Harbhajan may make way for Sourav

Indian spinners have so far failed to make an impression due to the unresponsive wickets.

india Updated: Jan 27, 2006 16:32 IST

If the fast bowlers have seen their efforts going waste on the placid wickets provided for the first two India-Pakistan Tests in Lahore and Faisalabad, the spin bowlers have also been heart-broken with the ball hardly gripping the surface and turning.

From the Indian angle, both Anil Kumble and Harbhajan Singh have struggled to beat the bat, let alone take wickets, as the Pakistan batsmen have gone after them with gusto and gay abandon.

Kumble has had some token success though paying a huge cost for his few wickets, two in Lahore for 178 runs and four in Faisalabad for a combined 268 runs.

Off-spinner Harbhajan Singh, who did not tour here two years ago, has been even less successful than his senior partner.

The 'Turbanator' has given away 355 runs without a single wicket to his name after having rolled his arm over for 81 overs. In fact, after his lone success, the wicket of left-hander Imran Farhat in the warm-up game before the series, he has toiled fruitlessly.

However, the Punjab slow bowler has also been a bit unlucky with a few catches dropped off him.

But it is clear that neither he nor Kumble, who joined forces so tellingly in the last home series against Sri Lanka, have been beaten by the nature of the pitches.

It is clear that Harbhajan needs some purchase off the wicket to be successful as he does not believe in varying the angles like Kumble does, and has been exposed thoroughly.

Mohammed Yousuf, too, has not been far behind and has, in fact, taken the attack to both the spinners, laying the platform for Shahid Afridi to run amok.

Indian captain Rahul Dravid reacted sharply during one of the media briefings when asked whether Harbhajan was finding it tough because of the Kookaburra balls being used in the series after having bowled with the SG brand in India recently.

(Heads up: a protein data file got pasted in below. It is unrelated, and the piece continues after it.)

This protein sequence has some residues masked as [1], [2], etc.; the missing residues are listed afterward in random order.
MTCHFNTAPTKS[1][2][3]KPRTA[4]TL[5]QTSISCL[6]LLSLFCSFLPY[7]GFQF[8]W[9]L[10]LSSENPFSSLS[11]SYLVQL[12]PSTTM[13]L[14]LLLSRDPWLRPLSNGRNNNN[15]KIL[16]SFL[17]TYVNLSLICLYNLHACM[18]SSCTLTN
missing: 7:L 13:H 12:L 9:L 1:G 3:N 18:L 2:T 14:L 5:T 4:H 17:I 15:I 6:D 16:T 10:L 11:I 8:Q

"Is he finding it difficult?" was his sharp retort as he added that every bowler had to adopt to the conditions provided to him.

The lack of success of the two Indian spinners brings back memories of the agony gone through by the famed spin quartet on the revival series in 1978 when Zaheer Abbas, in particular, had taken them to the cleaners bringing a sudden end to their careers.

Erapalli Prasanna never played for India again, Bhagwat Chandrasekhar and Bishen Bedi played intermittently for a while longer while Srinivas Venkataraghavan, who did not play a Test in that series, lasted till 1983.

Currently, Harbhajan Singh's presence in the team has come under scrutiny with his singular lack of success on this tour as his confidence has also been dented by the shellacking he has received.

But he should have no reason to complain if it happens.

Ganguly gives the team the option of a fourth seam bowler on what is touted to be a more bowler-friendly wicket by Pakistan captain Inzamam-ul-Haq and the home Cricket Board. He also gives more depth to the batting at number six with his vast experience on a wicket that has been described as bouncy.

Pakistan captain Inzamam-ul Haq, who was clamouring for a wicket with good bounce prior to the series, has explained that the weather conditions in the port city are better for preparing such a wicket. His views have been supported by his coach Bob Woolmer who expects it to provide a fair amount of bounce and feels that spinners would come into play at a later stage.

The PCB has issued a media statement saying it hopes that the pitch would be result-oriented and would "strike a fair balance between the bat and ball."

Whether the chief curator of the Pakistan Cricket Board and the other support staff have been able to prepare a pitch affording lift to the bowlers remains to be seen, but for the present Harbhajan's inclusion seems to be on the line.

First Published: Jan 27, 2006 13:49 IST